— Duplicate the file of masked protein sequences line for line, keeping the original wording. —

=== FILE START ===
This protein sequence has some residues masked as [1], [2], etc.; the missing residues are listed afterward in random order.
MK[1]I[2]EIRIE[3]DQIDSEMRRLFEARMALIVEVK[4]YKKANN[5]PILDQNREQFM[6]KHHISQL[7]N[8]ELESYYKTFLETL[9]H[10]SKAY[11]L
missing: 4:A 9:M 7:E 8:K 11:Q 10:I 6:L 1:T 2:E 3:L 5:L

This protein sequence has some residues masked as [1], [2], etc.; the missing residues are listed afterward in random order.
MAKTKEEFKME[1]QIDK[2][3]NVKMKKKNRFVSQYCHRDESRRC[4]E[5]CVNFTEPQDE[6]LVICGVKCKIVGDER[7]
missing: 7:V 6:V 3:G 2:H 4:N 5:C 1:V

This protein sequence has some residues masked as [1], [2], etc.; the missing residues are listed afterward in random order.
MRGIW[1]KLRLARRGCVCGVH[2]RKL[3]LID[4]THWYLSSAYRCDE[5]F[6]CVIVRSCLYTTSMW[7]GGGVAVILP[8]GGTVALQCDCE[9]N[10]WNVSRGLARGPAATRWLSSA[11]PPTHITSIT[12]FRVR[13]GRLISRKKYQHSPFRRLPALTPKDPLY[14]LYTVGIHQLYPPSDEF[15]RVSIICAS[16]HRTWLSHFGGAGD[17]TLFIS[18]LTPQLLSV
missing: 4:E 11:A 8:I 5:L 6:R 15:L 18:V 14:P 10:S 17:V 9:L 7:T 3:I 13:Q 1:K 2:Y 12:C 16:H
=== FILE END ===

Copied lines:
This protein sequence has some residues masked as [1], [2], etc.; the missing residues are listed afterward in random order.
MK[1]I[2]EIRIE[3]DQIDSEMRRLFEARMALIVEVK[4]YKKANN[5]PILDQNREQFM[6]KHHISQL[7]N[8]ELESYYKTFLETL[9]H[10]SKAY[11]L
missing: 4:A 9:M 7:E 8:K 11:Q 10:I 6:L 1:T 2:E 3:L 5:L

This protein sequence has some residues masked as [1], [2], etc.; the missing residues are listed afterward in random order.
MAKTKEEFKME[1]QIDK[2][3]NVKMKKKNRFVSQYCHRDESRRC[4]E[5]CVNFTEPQDE[6]LVICGVKCKIVGDER[7]
missing: 7:V 6:V 3:G 2:H 4:N 5:C 1:V

This protein sequence has some residues masked as [1], [2], etc.; the missing residues are listed afterward in random order.
MRGIW[1]KLRLARRGCVCGVH[2]RKL[3]LID[4]THWYLSSAYRCDE[5]F[6]CVIVRSCLYTTSMW[7]GGGVAVILP[8]GGTVALQCDCE[9]N[10]WNVSRGLARGPAATRWLSSA[11]PPTHITSIT[12]FRVR[13]GRLISRKKYQHSPFRRLPALTPKDPLY[14]LYTVGIHQLYPPSDEF[15]RVSIICAS[16]HRTWLSHFGGAGD[17]TLFIS[18]LTPQLLSV
missing: 4:E 11:A 8:I 5:L 6:R 15:L 18:V 14:P 10:S 17:V 9:L 7:T 3:I 13:Q 1:K 2:Y 12:C 16:H